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UNITED STATES
DEPARTMENT OF LABOR
MINE SAFETY AND HEALTH ADMINISTRATION

Report of Investigation
August 28, 2000
(Underground Coal Mine)

Fatal Hoisting Accident
(Double Fatality)

Mine No. 2 (I.d. No. 15-09571)
Excel Mining LLC
Pilgrim, Martin County, Kentucky

Hei-tech (I.d. No. Twn)
Tazewell, Virginia

By

Robert M. Bates
Electrical Engineer

Mark V. Bartley
Electrical Engineer

Originating Office - Mine Safety and Health Administration
4159 North Mayo Trail, Pikeville, Kentucky 41501
Carl E. Boone, Ii, District Manager

Release Date: November 6, 2000



OVERVIEW


At approximately 12:30 p.m., two employees of Heitech Corporation boarded the mantrip and prepared to enter the mine. Another independent contractor employee, hired to perform various outside duties, was operating the hoist controls at the time. When the hoist was activated, the cars traveled a few feet down the track and stopped just outside of the portal. This created slack in the hoist rope and activated the slack rope switch, which stopped the hoist drum. Using a small loader, the hoist operator pushed the stalled cars forward in order to take up the slack in the rope. At some point during this process, the slack rope protection system on the hoist failed and several hundred feet of slack rope accumulated in the hoist machinery room. When the cars started moving again, they traveled down the slope at a high speed until the slack in the rope was taken up. At this point the hoist rope broke and the cars continued downward, eventually derailing and striking a solid concrete wall near the bottom of the slope. The two occupants of the passenger car were fatally injured in the accident.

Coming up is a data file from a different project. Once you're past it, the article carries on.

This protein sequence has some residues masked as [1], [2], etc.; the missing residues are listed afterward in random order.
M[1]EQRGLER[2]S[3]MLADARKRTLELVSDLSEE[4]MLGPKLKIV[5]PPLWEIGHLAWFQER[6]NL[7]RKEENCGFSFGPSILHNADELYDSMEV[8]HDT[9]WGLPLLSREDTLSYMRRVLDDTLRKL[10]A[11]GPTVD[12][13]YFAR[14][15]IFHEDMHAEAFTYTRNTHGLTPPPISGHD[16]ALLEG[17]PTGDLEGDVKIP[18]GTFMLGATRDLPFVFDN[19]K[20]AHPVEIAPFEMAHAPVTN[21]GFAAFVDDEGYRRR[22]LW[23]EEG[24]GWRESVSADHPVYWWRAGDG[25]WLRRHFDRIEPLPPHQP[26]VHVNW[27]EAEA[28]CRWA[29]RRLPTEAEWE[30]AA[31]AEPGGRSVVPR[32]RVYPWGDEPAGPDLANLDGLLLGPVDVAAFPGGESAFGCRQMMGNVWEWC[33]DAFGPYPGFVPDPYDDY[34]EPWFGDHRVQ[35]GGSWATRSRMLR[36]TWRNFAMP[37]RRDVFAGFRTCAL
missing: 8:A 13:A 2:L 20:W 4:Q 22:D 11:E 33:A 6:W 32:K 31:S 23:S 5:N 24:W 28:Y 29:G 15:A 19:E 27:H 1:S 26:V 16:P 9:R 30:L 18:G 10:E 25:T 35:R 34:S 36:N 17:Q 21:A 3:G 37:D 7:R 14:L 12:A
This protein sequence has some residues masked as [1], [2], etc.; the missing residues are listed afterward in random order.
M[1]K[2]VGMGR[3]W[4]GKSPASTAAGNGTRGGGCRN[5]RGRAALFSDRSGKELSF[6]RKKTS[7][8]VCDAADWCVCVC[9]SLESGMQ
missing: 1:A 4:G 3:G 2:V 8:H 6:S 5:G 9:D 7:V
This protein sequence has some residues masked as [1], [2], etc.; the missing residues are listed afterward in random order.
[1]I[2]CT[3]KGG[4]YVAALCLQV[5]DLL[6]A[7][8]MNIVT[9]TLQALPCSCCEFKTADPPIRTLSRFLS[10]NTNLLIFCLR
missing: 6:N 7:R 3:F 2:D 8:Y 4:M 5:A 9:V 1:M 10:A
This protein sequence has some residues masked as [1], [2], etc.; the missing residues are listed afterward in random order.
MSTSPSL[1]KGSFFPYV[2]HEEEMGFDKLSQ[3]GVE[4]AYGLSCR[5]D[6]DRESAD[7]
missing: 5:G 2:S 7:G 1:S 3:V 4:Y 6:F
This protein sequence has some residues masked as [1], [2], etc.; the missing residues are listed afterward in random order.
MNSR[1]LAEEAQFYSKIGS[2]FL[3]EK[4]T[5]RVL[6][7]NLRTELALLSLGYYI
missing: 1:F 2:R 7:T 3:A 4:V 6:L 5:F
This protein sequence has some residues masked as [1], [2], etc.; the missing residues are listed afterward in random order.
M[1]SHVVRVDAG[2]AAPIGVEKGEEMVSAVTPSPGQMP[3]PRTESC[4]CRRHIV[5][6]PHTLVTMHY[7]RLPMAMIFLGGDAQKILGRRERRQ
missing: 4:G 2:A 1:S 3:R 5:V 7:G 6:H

GENERAL INFORMATION


Excel Mining, LLC., Mine No. 2, is located off Kentucky Route 1439, approximately six miles from the unincorporated town of Pilgrim in Martin County, Kentucky. Excel Mining, LLC. is a wholly owned subsidiary of Alliance Coal LLC, located in Tulsa, Oklahoma. The mine was last placed into active status on November 1, 1999, but was originally developed in 1977 by Pontiki Coal Company, a division of Mapco Coals, Inc. The victims were employed by Heitech Corporation of Cedar Bluff, Virginia. Heitech Corporation specializes in injection-bolting, ventilation seals, roof-strata consolidation and drilling applications for the mining industry.

Coal is produced on two active mechanized mining units (MMU's) utilizing continuous mining machines with shuttle car haulage. Coal is transported via belt conveyor to the surface and onto the preparation plant for processing. The mine operates seven days a week, with production occurring five to six days per week. Maintenance is normally performed on third shift and weekends. The mine produces an average of 5,000 tons of coal daily. An organizational chart is provided in the appendix to illustrate the structure of mine management.

The last complete regular safety and health inspection of the mine was completed on June 29, 2000. Another regular safety and health inspection of the mine was started on July 7, 2000, and was ongoing at the time of the accident.